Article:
Here is the text of the invite from HHS to the 2 PM Eastern, Wed June 20th session, to be held at Hubert H. Humphrey Building, 1st Floor Auditorium, 200 Independence Avenue, S.W. Washington, DC 20201:
You are invited to a forum co-sponsored by the Office of Child Support Enforcement (OCSE) and the Department of Justice’s Access to Justice Initiative. Please join a panel of experts on June 20, 2012, for a discussion of the critical messages from Turner v. Rogers.
One year ago, the United States Supreme Court decided Turner v. Rogers, which requires states in civil contempt proceedings to provide procedures that ensure a fundamentally fair determination of whether an unrepresented parent is able to comply with a court order to pay child support. This forum will include a discussion of setting realistic child support orders, and other promising practices that avoid the build-up of arrears, explore cost-effective strategies for child support compliance, including alternatives to contempt, and, discuss expanding self-help services and access to justice for unrepresented litigants. The forum will also highlight OCSE policy guidance arising out of Turner. This forum is appropriate for a wide audience, including everyone in child support and access to justice issues.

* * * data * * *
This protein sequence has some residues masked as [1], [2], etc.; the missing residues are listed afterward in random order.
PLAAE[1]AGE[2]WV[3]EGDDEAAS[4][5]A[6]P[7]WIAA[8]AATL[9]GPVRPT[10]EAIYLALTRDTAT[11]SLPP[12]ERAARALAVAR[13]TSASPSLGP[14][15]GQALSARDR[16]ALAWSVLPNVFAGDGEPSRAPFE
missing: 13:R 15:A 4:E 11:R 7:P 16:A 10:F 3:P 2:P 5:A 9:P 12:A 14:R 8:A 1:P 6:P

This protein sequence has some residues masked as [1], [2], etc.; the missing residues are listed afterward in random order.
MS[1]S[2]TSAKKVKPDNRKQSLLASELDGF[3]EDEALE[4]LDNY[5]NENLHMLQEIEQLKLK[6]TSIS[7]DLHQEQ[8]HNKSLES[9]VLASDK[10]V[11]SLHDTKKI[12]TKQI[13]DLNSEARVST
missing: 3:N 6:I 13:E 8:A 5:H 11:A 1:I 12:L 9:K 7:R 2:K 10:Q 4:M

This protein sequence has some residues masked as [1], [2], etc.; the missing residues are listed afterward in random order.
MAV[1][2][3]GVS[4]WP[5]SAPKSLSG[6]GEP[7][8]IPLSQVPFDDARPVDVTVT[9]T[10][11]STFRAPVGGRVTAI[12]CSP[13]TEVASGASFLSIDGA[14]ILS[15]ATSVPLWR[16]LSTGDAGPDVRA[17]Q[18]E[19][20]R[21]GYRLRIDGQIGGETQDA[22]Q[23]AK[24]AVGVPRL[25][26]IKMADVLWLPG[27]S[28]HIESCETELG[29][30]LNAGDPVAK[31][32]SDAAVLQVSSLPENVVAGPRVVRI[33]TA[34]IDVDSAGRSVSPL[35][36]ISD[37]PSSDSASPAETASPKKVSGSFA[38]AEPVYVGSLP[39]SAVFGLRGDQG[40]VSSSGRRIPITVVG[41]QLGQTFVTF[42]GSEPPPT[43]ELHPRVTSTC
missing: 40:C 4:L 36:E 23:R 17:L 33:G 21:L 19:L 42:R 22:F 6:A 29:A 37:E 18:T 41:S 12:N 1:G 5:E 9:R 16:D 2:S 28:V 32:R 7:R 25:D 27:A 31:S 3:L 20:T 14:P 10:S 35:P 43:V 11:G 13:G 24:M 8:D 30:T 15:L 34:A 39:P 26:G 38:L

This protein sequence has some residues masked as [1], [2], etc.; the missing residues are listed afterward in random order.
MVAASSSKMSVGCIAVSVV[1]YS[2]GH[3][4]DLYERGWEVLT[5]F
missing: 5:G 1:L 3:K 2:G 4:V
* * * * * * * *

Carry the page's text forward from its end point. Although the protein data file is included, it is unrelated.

Confirmed speakers include George Sheldon, Acting Assistant Secretary Administration for Children and Families; Vicki Turetsky, OCSE Commissioner; Daniel Olmos, Department of Justice Access to Justice Initiative Senior Counsel; Alan Houseman, Center for Law and Social Policy Executive Director; Richard Zorza, Self-Represented Litigation Network; Diane Potts, Illinois Deputy Attorney General; and, Pamela Lowry, Administrator of the Division of Child Support Enforcement for Illinois.
Link to get an in person seat here.
Link to register for streaming here.
I am a speaker, so I hope it is not out of place for me to commend both HHS and DOJ for taking the initiative to make sure that the Turner decision is seized as an opportunity not only to improve child support procedures, but to highlight the due process rights of the self-represented. I will be talking about these broader issues at the Forum. Others will be providing fascinating detail about model changes in child support. It should be made clear that this is about much more than enforcement — it is about minimizing contempt and incarceration, about maximizing appropriate family participation and about due process in courts (including triage) and agencies generally. I hope that as many as possible can attend, in person or over the Net, including folks from access commissions, and indeed all those committed to access.
See you there!